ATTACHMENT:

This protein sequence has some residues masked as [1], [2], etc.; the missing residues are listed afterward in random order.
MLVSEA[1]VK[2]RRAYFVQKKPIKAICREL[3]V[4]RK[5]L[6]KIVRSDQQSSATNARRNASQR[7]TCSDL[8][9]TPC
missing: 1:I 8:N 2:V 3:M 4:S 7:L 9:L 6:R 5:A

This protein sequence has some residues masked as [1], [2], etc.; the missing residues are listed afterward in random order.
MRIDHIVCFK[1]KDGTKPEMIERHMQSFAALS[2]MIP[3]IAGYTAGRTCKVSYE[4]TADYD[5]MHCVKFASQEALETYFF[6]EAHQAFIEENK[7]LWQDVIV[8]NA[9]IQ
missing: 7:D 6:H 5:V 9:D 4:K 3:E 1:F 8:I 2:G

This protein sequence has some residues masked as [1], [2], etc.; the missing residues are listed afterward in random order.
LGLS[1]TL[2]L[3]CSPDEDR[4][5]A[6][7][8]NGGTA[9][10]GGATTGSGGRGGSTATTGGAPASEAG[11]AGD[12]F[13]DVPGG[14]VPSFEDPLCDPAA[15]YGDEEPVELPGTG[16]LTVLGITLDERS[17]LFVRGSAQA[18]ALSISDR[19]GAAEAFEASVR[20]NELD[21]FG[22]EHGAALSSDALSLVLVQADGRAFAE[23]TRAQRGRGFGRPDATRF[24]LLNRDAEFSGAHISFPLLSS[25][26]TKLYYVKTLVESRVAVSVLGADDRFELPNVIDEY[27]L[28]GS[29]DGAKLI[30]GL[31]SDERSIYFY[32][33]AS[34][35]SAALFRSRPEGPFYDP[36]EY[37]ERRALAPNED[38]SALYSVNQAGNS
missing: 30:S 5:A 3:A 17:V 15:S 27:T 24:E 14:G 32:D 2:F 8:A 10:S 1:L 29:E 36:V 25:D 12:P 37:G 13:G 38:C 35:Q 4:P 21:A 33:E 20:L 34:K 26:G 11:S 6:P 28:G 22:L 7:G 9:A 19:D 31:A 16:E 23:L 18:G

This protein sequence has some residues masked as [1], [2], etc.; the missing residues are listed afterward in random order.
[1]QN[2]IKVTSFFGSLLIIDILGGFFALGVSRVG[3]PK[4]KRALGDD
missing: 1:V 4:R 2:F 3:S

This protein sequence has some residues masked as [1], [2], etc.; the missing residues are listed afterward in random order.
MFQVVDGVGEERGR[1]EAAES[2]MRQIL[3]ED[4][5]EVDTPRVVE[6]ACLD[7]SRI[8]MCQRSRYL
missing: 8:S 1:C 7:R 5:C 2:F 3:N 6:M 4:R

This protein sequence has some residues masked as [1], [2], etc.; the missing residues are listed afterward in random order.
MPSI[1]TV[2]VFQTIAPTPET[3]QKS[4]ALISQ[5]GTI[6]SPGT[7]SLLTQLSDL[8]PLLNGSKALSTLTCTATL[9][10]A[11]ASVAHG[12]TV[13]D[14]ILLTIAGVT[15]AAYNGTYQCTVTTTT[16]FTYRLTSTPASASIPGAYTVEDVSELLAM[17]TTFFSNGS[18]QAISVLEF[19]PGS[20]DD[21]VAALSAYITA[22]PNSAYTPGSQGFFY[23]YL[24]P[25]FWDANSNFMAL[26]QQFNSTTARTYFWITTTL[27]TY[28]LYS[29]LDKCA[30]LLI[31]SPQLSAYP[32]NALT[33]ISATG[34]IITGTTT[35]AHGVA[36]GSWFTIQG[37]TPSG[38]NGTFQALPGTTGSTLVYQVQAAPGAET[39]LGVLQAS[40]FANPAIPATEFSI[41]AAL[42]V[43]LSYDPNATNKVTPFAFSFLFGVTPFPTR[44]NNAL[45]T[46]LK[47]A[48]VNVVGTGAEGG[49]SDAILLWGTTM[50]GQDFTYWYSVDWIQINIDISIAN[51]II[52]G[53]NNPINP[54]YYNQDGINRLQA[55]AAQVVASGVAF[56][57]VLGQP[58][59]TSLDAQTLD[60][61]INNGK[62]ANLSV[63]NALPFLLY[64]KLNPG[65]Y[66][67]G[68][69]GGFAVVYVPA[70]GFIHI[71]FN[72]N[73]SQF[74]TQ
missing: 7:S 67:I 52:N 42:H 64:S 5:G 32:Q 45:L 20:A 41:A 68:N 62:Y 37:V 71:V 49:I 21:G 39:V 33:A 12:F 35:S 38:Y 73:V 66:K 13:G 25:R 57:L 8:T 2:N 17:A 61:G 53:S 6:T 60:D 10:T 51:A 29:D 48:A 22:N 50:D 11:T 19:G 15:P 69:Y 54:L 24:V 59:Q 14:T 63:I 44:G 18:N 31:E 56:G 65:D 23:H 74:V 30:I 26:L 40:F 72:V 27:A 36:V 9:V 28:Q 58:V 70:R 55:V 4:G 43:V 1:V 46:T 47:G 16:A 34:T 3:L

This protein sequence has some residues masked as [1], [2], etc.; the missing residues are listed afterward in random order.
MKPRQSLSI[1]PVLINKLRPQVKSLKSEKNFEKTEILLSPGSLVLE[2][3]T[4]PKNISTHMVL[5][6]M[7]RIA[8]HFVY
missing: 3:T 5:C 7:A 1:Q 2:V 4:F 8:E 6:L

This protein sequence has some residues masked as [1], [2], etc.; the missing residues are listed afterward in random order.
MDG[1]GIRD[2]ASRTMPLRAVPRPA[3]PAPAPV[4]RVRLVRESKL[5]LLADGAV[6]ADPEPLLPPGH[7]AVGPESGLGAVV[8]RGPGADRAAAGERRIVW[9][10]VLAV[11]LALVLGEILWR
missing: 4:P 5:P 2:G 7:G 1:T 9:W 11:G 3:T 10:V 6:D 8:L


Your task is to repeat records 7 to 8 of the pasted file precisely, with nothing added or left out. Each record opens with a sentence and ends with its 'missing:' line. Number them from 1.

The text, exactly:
This protein sequence has some residues masked as [1], [2], etc.; the missing residues are listed afterward in random order.
MKPRQSLSI[1]PVLINKLRPQVKSLKSEKNFEKTEILLSPGSLVLE[2][3]T[4]PKNISTHMVL[5][6]M[7]RIA[8]HFVY
missing: 3:T 5:C 7:A 1:Q 2:V 4:F 8:E 6:L

This protein sequence has some residues masked as [1], [2], etc.; the missing residues are listed afterward in random order.
MDG[1]GIRD[2]ASRTMPLRAVPRPA[3]PAPAPV[4]RVRLVRESKL[5]LLADGAV[6]ADPEPLLPPGH[7]AVGPESGLGAVV[8]RGPGADRAAAGERRIVW[9][10]VLAV[11]LALVLGEILWR
missing: 4:P 5:P 2:G 7:G 1:T 9:W 11:G 3:T 10:V 6:D 8:L